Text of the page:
The opinion of the court was delivered by: The Honorable David O. Carter, Judge
Julie Barrera Not Present Courtroom Clerk Court Reporter
ATTORNEYS PRESENT FOR PLAINTIFFS: ATTORNEYS PRESENT FOR DEFENDANTS: NONE PRESENT NONE PRESENT
PROCEEDING (IN CHAMBERS): ORDERS DENYING MOTION TO AMEND ORDER
Before the Court is a "Request for Correction of Court's February 6, 2012 Order" filed by Defendant Crum & Forster Specialty Insurance Company ("Defendant C & F"). (Dkt. 508). The Request appears to actually be a motion for reconsideration and amendment of this Court's Order (Dkt. 495), which issued a summary judgment ruling adverse to Defendant C & F. The Request seeks to amend the Order's statement that "C & F does not argue Exclusion (i) applies if this Court finds that a duty to defend arose under Offense (g)." See Order (Dkt. 495) at 10:6-7. Because this observation was an accurate statement, the Court DENIES Defendant C & F's Request.
On January 30, 2012, the Court issued a tentative ruling and heard hours of oral argument on Defendant C & F's motion for summary judgment (Dkt. 327) regarding whether it owed a duty to defend its insured in the underlying litigation. See Minutes (Dkt. 490). As the Court explained in both its tentative ruling and final Order, the issue of whether Defendant C & F owed a duty to defend its insured required the court to "compare the terms of the insurer's policy with the facts alleged in the underlying suit's complaint." See Order (Dkt. 495) at 7-8.
Defendant C & F presented an intricate argument regarding two provisions and three exclusions of coverage in its policy. See id. at 9:4-11:6 (summarizing argument). As the Court both its tentative ruling and final Order, "C & F does not argue Exclusion (i) applies if this Court finds that a duty to defend arose under Offense (g)." See Order (Dkt. 495) at 10:6-7 (emphasis in Even though this observation appeared in the Court's tentative ruling, Defendant C & F did not state at oral argument that the Court mischaracterized Defendant C & F's position.
A Motion for Reconsideration is governed by the Federal Rules of Civil Procedure and the Local Rules. Local Rule 7-18 allows a motion for reconsideration to be brought where there is a "manifest showing of a failure to consider material facts presented." L.R. 7-18. However, on a summary judgment motion, "the district court may limit its review to the documents submitted for the purposes of summary judgment and those parts of the record specifically referenced therein." Carmen v. S.F. Unified Sch. Dist., 237 F.3d 1026, 1030 (9th Cir. 2001).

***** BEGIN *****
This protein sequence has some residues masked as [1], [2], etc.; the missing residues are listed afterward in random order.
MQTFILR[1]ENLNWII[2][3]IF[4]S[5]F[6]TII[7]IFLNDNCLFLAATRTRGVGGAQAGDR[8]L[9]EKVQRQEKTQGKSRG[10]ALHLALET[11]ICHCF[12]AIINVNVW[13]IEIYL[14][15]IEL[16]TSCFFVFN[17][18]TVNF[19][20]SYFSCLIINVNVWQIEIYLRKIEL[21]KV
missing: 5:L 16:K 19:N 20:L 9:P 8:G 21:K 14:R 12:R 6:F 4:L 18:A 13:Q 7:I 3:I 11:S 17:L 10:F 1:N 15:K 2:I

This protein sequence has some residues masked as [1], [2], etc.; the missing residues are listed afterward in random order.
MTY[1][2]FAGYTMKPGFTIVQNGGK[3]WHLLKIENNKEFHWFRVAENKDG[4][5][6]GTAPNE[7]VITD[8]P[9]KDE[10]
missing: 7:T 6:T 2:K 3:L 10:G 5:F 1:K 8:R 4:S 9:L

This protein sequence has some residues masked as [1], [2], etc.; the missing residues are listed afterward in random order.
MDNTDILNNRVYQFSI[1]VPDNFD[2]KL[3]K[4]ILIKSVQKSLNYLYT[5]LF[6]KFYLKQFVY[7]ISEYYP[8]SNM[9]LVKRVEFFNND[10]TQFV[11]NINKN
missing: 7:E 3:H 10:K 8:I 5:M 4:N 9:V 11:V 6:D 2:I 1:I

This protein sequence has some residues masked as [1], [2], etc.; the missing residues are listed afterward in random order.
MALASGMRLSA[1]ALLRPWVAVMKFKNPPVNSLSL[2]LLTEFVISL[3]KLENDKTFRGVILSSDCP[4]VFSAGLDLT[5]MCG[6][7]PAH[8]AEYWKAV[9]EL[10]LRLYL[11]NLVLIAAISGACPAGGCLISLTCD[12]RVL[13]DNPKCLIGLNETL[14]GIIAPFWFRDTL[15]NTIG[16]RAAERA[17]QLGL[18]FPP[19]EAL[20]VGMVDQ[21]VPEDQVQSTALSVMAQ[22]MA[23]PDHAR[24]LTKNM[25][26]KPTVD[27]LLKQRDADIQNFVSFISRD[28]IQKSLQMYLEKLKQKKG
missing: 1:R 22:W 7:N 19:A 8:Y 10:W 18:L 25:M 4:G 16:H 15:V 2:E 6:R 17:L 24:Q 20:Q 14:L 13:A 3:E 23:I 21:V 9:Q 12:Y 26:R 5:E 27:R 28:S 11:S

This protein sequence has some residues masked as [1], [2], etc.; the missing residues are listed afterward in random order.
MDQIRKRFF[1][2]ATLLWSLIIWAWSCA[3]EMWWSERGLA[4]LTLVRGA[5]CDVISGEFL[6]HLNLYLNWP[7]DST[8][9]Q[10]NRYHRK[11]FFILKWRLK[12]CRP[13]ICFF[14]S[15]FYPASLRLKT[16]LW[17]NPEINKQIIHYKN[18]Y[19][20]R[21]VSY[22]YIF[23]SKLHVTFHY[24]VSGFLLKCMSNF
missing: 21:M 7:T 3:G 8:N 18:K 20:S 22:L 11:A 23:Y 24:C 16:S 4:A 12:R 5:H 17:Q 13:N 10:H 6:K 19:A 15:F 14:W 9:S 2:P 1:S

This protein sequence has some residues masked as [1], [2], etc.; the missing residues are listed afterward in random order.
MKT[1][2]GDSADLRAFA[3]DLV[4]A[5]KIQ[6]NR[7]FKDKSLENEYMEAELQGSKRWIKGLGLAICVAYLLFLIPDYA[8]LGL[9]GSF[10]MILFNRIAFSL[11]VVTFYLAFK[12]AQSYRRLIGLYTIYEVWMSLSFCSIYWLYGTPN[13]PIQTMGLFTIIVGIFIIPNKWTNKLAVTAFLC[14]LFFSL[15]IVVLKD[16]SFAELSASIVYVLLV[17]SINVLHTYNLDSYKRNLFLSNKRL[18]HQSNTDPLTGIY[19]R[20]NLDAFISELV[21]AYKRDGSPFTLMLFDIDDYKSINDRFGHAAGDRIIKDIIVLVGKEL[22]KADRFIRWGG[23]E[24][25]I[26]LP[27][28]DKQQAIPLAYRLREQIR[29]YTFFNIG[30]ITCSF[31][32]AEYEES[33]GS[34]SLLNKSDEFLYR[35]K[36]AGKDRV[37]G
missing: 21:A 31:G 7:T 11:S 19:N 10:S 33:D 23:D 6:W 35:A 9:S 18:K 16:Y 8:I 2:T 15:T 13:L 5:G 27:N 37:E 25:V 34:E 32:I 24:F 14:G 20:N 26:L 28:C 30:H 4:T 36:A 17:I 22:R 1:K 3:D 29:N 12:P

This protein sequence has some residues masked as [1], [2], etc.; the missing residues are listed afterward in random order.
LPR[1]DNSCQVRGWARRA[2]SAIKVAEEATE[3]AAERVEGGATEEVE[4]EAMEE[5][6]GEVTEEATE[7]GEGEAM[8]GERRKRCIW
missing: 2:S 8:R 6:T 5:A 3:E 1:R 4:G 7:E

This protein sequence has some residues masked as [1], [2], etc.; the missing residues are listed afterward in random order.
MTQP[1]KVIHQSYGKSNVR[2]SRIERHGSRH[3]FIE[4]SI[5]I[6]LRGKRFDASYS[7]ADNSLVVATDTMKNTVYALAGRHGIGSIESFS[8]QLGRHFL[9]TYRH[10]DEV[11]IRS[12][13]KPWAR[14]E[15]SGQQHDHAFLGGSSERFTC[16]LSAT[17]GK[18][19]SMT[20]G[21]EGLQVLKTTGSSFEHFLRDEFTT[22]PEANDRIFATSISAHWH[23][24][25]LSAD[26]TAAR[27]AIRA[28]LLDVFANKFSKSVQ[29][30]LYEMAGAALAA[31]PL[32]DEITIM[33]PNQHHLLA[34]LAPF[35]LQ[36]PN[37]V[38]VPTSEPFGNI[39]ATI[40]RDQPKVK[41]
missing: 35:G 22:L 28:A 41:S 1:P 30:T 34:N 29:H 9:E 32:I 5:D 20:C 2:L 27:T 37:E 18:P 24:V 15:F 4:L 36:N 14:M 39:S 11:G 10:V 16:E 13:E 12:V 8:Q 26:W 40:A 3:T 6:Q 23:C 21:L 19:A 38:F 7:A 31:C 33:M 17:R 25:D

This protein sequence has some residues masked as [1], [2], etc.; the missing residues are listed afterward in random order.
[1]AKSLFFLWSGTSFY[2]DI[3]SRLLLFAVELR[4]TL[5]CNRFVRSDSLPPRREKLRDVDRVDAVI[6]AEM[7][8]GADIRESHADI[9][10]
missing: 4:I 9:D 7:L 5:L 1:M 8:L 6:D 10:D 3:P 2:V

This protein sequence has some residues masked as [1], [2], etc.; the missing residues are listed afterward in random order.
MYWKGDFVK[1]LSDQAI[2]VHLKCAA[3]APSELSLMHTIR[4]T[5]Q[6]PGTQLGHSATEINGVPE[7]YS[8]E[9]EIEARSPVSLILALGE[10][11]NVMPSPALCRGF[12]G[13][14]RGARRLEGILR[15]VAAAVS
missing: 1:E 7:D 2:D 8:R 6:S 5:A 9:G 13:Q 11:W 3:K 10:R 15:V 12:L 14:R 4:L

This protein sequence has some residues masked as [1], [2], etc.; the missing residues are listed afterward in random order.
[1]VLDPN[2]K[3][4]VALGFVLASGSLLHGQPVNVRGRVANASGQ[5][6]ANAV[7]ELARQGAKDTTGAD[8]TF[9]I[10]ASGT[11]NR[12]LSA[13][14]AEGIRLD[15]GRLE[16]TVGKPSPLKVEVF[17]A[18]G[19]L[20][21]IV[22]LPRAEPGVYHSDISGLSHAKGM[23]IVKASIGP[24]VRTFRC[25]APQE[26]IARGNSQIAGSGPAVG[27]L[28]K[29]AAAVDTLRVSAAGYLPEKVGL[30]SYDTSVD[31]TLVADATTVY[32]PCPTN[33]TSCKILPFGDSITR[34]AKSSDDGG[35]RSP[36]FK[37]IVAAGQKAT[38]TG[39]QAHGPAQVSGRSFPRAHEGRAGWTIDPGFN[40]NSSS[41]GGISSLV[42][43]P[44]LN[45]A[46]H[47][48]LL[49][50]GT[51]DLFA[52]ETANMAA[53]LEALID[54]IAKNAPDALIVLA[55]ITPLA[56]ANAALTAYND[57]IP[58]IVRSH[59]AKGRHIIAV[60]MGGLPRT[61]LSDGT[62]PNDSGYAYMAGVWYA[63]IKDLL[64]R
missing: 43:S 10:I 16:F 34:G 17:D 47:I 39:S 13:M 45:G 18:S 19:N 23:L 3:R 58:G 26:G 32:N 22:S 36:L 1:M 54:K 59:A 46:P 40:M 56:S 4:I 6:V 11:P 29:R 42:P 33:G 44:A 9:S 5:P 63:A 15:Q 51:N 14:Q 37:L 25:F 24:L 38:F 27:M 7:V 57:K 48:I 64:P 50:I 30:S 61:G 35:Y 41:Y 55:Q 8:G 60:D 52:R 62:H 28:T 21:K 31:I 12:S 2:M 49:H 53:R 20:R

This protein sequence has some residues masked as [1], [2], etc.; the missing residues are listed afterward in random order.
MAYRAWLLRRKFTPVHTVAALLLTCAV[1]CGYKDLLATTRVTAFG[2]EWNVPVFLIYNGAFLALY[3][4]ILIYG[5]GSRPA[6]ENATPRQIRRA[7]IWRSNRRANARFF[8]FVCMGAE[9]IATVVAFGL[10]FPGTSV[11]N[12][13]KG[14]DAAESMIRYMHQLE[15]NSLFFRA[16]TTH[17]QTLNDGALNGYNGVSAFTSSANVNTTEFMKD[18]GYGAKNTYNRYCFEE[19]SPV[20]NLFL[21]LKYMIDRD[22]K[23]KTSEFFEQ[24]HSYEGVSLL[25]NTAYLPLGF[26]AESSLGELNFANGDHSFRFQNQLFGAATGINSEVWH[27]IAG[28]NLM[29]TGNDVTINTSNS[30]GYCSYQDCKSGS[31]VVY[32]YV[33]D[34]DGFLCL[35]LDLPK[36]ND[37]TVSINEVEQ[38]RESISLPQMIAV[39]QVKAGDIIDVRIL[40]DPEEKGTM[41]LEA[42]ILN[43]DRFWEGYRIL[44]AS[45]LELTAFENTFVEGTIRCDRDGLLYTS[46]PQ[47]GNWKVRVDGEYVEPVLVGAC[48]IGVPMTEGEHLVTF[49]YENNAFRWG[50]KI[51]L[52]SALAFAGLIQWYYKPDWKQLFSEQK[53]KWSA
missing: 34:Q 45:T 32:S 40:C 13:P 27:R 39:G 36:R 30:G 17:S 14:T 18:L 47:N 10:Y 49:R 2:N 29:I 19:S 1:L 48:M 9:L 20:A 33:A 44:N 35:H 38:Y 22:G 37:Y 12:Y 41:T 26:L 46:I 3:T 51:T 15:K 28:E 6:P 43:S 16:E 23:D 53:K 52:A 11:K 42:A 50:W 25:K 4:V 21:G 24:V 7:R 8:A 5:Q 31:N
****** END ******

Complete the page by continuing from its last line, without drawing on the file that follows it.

A party may file a "motion to alter or amend a judgment" within 28 days after the entry of the judgment. Fed. R. Civ. P. 59(e). However, "[t]here is a significant difference between pointing out errors in a court's decision on grounds that have already been urged before the court and raising altogether new arguments on a motion to amend; if accepted, the latter essentially affords a litigant 'two bites at the apple.'" American Home Assur. Co. v. Glenn Estess & Associates, Inc., 763 F.2d 1237, 1239 (11th Cir. 1985) (holding that district court did not abuse its discretion to refuse to amend summary judgment).
Defendant C & F contends that it "did argue that Exclusion (i) would apply to preclude coverage under Offense (g)." Request (Dkt. 508) at 2:8-9 (emphasis in original). As such, Defendant C & F's motion appears to be a request for reconsideration or amendment.
First, as an initial matter, the Court notes that none of the documents cited by the Request assert what Defendant C & F now argues, namely, that "Exclusion (i) would apply to preclude coverage under Offense (g)." On this basis alone the Court correctly concluded that the argument was not made. See Carmen v. S.F. Unified Sch. Dist., 237 F.3d 1026, 1030 (9th Cir. 2001) ("[t]he district court may limit its review to the documents submitted for the purposes of summary judgment and those parts of the record specifically referenced therein." ).
Second, Defendant C & F's selective citation to parts of its Motion is unpersuasive because the cited text neither argues that "Exclusion (i) would apply to preclude coverage under Offense (g)" nor marshals language from the underlying complaint to support this conclusion. Defendant C & F's citation to pages 16:10-21 of its Motion is unavailing because this text merely argues that the policy's language "make[s] clear" that "[u]nless the [underlying suit's] claim is that the copyright infringement took place in MGA's advertisements, there is no coverage." This argument says nothing about whether Exclusion (i) would apply to preclude coverage under Offense (g). In addition, Defendant C & F's citation to pages 15:5-16 is misleading because this citation omits the critical conclusion of that section, which discussed Exclusion (i) only in the context of Offense (f). See Motion (Dkt. 327) at 15:5-16 ("In sum, C&F owes no duty to defend MGA for any claims in the FAAC based on misappropriation because there is no potential for coverage under offense (f) of the Policies and/or exclusion (i) applies to exclude coverage.").
Third, the transcript of oral argument cited by Defendant C & F does not indicate that it actually provided facts or law to show that "Exclusion (i) would apply to preclude coverage under Offense (g)." Instead, the exchange recounted by Defendant C & F merely reflects Defendant C & F's failure to read the entirety of the Court's tentative ruling. Defendant C & F stated at oral argument that "at page 38 and 39, Your Honor refers to exclusions (c) and (f), but not (i), and so we're just pointing out the additional exclusion." See Request Ex. A 39:9-21. Defendant C & F was referring to the chart in which the Court listed the relevant policy language. Both at the time the comment was made and now in the present Motion, Defendant C & F's comments at oral argument ...